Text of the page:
Protect your business against the loss of its most crucial assets, your key people.

Protect your business against loss of key person

You’ve built a successful business, that’s supporting your family and providing you with a pretty good lifestyle. You’re proud of what you’ve achieved and are looking at further growth and possible expansion in the future. Have you considered how you’ll protect your business against the loss of a keyperson?

  • What happens to your business if things don’t go to plan?
  • You don’t think twice about insuring your business against loss from fire or theft but have you considered the consequences to you and your business of losing a key person, director, or partner?
  • Have you considered how you would pay off a loan signed by a director/partner who has died?
  • How will your family survive financially?
  • What’s the plan?
  • Is this something you’ve considered with your business partners?

There is a serious risk to a business in the event of a death or serious illness of a Co-Director, Key Person or Partner.  Managing this risk through proper planning and life cover is relatively inexpensive when compared to the potential benefits of having it in place.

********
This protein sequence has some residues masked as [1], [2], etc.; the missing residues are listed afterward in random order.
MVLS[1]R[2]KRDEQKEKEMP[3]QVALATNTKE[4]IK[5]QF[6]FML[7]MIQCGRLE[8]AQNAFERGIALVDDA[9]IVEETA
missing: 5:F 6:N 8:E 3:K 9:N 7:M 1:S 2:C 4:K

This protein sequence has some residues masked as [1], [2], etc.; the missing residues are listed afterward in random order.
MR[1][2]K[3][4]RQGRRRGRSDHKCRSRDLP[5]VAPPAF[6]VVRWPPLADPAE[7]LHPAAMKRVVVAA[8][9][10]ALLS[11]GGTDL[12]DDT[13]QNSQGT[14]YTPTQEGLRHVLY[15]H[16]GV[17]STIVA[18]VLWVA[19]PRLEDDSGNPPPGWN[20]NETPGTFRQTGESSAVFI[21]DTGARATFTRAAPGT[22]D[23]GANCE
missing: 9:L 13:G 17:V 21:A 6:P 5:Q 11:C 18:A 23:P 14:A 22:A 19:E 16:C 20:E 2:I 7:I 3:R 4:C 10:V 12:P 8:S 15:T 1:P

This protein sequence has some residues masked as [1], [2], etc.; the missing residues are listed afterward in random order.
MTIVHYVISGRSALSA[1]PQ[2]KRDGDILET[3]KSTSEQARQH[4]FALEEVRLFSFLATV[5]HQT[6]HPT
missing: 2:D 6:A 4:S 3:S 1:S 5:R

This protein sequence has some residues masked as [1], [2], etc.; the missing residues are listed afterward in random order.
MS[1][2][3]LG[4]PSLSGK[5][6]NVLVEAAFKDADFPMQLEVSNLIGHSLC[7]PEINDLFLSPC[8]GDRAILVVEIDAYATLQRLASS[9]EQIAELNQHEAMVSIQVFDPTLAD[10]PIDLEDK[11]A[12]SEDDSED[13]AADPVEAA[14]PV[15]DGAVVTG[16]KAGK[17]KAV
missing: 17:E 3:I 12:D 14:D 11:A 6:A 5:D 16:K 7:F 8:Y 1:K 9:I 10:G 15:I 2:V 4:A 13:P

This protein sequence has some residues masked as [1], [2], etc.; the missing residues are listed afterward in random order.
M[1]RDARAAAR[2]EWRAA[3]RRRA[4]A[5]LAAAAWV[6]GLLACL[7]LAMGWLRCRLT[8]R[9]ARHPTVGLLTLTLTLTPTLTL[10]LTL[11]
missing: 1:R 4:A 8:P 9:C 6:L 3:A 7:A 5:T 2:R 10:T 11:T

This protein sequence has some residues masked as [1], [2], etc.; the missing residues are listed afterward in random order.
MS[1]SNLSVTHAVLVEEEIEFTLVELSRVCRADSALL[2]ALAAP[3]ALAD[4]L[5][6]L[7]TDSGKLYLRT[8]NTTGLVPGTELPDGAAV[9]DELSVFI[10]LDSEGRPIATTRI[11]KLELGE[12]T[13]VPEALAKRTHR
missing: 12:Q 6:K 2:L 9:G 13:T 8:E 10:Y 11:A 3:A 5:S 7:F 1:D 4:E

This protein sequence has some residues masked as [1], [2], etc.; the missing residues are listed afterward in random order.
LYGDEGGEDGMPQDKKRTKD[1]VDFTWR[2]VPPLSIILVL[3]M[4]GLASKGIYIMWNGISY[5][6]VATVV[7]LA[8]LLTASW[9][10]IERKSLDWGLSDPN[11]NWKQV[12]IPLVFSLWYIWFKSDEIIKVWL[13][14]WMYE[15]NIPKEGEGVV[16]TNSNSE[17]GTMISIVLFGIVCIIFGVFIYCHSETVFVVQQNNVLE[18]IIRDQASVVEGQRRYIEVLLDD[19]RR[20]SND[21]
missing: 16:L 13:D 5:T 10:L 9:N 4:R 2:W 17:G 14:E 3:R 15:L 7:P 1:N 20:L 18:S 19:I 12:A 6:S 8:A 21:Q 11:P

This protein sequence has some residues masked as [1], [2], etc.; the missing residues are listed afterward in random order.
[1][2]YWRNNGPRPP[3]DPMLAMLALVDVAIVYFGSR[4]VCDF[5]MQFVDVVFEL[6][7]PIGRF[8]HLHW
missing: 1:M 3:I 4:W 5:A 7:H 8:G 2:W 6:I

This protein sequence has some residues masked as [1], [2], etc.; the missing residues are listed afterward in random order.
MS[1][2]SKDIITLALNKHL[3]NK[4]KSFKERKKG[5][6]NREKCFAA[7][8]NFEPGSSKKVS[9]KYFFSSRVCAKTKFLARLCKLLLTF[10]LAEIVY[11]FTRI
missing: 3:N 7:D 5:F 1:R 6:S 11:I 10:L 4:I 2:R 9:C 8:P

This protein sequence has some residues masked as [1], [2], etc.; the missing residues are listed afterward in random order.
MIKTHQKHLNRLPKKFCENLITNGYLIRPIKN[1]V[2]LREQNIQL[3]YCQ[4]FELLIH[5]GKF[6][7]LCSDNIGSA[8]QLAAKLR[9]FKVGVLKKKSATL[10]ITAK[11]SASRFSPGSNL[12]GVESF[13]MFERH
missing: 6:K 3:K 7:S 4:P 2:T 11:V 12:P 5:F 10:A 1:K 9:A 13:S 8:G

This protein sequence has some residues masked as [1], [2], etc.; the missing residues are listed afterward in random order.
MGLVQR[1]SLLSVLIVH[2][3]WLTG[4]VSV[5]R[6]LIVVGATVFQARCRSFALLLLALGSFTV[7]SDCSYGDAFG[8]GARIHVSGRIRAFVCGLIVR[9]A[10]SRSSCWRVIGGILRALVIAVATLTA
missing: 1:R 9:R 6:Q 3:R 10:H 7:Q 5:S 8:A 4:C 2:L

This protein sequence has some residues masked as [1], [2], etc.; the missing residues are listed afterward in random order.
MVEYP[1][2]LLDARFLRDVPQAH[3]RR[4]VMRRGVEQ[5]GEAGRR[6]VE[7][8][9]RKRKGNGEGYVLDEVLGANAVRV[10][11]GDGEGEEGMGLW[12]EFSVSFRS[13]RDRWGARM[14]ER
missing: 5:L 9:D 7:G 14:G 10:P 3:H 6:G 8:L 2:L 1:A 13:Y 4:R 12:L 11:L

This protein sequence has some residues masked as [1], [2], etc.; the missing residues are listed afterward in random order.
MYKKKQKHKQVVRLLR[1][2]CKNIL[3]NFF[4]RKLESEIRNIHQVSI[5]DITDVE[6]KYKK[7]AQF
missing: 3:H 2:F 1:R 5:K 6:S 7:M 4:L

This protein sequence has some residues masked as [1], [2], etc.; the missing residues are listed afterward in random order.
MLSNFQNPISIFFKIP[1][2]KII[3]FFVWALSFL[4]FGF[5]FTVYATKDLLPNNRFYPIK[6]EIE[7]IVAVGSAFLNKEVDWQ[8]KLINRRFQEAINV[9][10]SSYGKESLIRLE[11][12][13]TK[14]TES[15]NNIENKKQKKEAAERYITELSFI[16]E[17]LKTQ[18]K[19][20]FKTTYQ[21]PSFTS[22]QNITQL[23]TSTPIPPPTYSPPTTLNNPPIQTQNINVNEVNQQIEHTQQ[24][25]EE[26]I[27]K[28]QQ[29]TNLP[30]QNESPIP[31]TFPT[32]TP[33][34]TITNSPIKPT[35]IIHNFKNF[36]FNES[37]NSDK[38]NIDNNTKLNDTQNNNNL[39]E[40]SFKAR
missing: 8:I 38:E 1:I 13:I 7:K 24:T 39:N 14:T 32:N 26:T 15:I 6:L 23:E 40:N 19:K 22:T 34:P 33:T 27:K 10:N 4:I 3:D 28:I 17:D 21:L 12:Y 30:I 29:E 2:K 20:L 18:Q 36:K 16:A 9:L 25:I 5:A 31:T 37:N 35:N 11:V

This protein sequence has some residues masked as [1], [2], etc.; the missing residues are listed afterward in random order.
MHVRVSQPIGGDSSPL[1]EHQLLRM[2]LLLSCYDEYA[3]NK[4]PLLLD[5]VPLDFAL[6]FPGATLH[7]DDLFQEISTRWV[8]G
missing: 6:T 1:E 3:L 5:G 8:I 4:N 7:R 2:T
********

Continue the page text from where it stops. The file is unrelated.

Shareholder Protection
Limited Company Protection


Partnership Protection


Key points to note
  1. When assessing any financial risk to your company, evaluate the financial risk of losing a key person, director, large shareholder, or partner. Set out what measures need to be put in place to alleviate that risk
  2. Does the company have any unsecured loans? Consider putting a protection plan in place for the calling in of loans on the death or serious illness of a key person
  3. Does the business have funds in place to buy back a deceased shareholder’s share of the company from his/her family? Consider shareholder protection to enable the surviving shareholders to maintain ownership and control of the business, above all, make sure it allows for the deceased’s shares to be bought back from his or her estate.
  4. Make sure the business has a plan in place. Put it in writing. Make sure it provides for the firm to buy up the shares of any partner or shareholder who dies or becomes incapacitated
  5. Introduce and implement a business succession strategy that covers not only a planned retirement but an unplanned death or loss of capacity.
  6. Make a will and set out your intentions regarding your shares in the business
  7. Review and revise your risk assessment and succession plan each year
  8. Don’t forget to communicate your plans to all stakeholders.

Good Business Protection is the foundation of a comprehensive financial plan and can help to minimise the financial impact of events beyond your control. Why not download our Financial Freedom Roadmap here 

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